3. Once you’ve established what the risks are, it’s time to implement a system based on that – and regularly audit to identify problems and areas for potential improvement. Promoting and providing facilities for frequent hand hygiene almost goes without saying. Continuous monitoring of practices and procedures should be combined with regular health checking measures. 

4. PPE obligations will differ depending on your line of business and the type of your premises. However, it’s vital not to think once you’ve provided PPE, your responsibilities as an employer end. Protective equipment should be high-quality and a good fit, both for workers and the work environment. Training is also essential, even in manufacturing environments where PPE is the norm. For instance, there’s a high risk of contamination when removing PPE, and that’s not a concern for production workers with no virus around. 

5. When employee concerns for safety occur, you should do anything you can do to improve the situation. Consider staggering work hours to avoid rush hour because public transport will raise fears in many workers. Again, talk with your staff and act on feedback. Looking at things from a worker perspective may help you see problems, and any future tribunal would consider events from their viewpoint. Communication is important for identifying issues before they arise and addressing them when they were unavoidable.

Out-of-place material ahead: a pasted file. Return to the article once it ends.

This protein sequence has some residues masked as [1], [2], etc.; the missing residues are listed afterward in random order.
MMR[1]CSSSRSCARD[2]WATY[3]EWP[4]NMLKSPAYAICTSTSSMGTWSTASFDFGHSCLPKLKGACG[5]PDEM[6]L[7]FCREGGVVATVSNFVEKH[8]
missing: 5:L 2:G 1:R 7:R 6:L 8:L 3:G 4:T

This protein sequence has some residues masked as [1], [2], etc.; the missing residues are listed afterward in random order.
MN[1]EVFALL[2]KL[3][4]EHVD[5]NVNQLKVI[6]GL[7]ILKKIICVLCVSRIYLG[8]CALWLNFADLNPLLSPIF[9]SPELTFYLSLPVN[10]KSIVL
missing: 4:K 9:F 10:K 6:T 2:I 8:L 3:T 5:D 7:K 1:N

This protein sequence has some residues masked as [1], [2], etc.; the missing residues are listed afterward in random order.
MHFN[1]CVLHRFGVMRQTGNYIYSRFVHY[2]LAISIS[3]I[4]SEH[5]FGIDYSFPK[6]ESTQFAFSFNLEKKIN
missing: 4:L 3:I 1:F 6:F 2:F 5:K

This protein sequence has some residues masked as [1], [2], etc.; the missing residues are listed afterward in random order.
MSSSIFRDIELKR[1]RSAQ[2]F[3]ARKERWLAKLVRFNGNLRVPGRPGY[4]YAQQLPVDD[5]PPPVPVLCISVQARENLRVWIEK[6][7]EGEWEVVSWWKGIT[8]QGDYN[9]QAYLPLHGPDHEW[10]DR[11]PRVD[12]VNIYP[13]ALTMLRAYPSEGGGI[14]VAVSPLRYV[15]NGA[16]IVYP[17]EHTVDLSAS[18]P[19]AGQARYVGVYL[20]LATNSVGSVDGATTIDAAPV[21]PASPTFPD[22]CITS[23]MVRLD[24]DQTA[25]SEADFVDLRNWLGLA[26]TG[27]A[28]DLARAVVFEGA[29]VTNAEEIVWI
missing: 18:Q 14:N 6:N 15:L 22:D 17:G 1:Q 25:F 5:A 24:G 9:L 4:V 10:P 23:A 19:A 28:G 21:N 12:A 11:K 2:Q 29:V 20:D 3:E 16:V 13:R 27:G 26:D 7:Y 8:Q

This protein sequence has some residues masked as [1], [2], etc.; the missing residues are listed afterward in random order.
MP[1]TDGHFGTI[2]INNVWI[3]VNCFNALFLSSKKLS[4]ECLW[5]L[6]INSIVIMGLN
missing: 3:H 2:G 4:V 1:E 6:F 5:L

6. It’s in the best interests of your business to give special consideration to vulnerable employees and apply measures if you or they feel that’s beneficial. Where necessary, adjust their responsibilities or role to allow for risks. In some instances, you may need to postpone their return to work. Remember to consider each employee based on individual concerns and circumstances.

About the Author

Emma Williams is part of the Manchester Accountants team at Accounts and Legal. Accounts & Legal can help businesses get up to date with the new Job Support Scheme, as well as helping with all aspects of forecasting, tax, and getting back on top of any financial issues caused by COVID-19. They also have a team of experienced solicitors who can help with all legal services related to employment law.